Title: Devil Bones
Author: Kathy Reichs
Published by: Arrow
Publication date: 23rd April 2009
Source: Personal Collection
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Sometimes, it’s easy to see why best selling authors are just that. After the horrors of reading ‘A Perfect Mess,’ I needed something that was going to be reliably good – hence why I grabbed this off the shelf during a library book give-away. I’d never read anything by Kathy Reichs before and hadn’t a clue who Temperance Brennan was (apparently, this character is a part of a TV series too) so whereas other reviewers of this particular book might have some grumbles where the series of novels is concerned – this is book 11 – I was blissfully unaware.
Temperance Brennan is a Forensic Anthropologist and this particular case involves a dark cellar, ritualistic displays and a whole handful of other mumbo-jumbo that keeps the reader interested and guessing about what is happening in a classic tale of ‘Whodunit?’
I really like Temperance as a lead character, her inner thoughts and sarcasms, innate clumsiness and general outlook on her life and the people in it really struck a chord with me. Everything about her as a character seems real. Including her flaws. There are some decent ones in her; not the ones that are there to romanticise certain aspects to make a character seem ‘cooler’ but real, honest to God flaws – her separation from her Husband, her alcoholism, her temper and the way she looses her cool. She is a very relatable character and she drives the not only the current case she is working on, but the drama that is her life really well. Other characters that were a lot of fun were Detective Slidell, whose I rather liked hearing Temperences inner thoughts on; I found this aspect of the novel particularly enjoyable. Tempe doesn’t tend to hold back on her thoughts and they dip into the realm of sarcastic. I like sarcasm!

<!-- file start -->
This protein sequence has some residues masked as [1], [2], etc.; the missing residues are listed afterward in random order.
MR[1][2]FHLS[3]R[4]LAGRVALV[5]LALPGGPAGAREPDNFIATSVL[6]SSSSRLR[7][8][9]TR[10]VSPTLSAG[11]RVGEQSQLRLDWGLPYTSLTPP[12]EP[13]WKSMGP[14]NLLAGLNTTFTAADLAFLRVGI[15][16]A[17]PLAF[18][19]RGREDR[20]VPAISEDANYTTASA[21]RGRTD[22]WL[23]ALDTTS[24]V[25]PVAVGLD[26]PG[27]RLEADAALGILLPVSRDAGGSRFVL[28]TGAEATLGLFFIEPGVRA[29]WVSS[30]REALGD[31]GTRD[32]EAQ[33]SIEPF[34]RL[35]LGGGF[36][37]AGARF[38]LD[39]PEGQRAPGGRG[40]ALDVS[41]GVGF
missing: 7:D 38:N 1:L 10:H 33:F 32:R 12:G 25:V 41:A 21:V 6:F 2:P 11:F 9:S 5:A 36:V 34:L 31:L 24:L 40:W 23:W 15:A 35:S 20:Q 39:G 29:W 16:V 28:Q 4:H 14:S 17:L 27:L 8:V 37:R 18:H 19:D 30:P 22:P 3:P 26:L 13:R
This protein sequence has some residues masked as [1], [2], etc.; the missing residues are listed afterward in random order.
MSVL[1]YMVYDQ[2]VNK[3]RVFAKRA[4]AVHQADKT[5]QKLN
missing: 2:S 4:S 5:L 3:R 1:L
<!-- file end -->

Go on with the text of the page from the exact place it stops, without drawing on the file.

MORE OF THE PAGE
I know longer term readers of the Temperance Brennan novels will have had some gripes about this particular offering – the reintroduction of characters, situations and places after 11 books must get a little tiresome, but as a new reader I think I’d have felt lost without them.
I love the plot of this book and was hooked hen the first whiff of mystery was dangled in front of me. The description of bodies and the technical details were absolutely superb. To the point where I did feel myself getting a little overwhelmed and lost at times. Unlike both Tempe and Kathy Reichs, I am not an Anthropologist, not even a Forensic one! So a lot of the more technical thinking went over my head in a fit of confusion, but that didn’t stop me enjoying the rest of the story – I just made a few assumptions on what I was reading about and moved on.
I enjoy a bit of drama and like to be given a reason to keep reading a book; so when the story got moving and I was given a line of (paraphrasing) ‘Then things got a lot, lot worse’ at the end of a chapter, I was thrilled. I wanted to know how things that were already pretty bad could get any worse. The foreshadowing was prompt to keep reading. The first few times it happened. Then I realised it was at the end of every chapter and it very swiftly became an annoyance more than an enjoyment. Surely, the already interesting plot should be enough of a hook to keep me going?
And, of course, at one point Tempe gets suspended from her investigative duties. Why does this seem to happen in every Thriller/Mystery involving police officers? Do real detectives get suspended as often as the fictional ones do?
All in all, a good book with an interesting plot with engaging characters. I’ll certainly be returning to Reichs books when I am looking for something reliably good.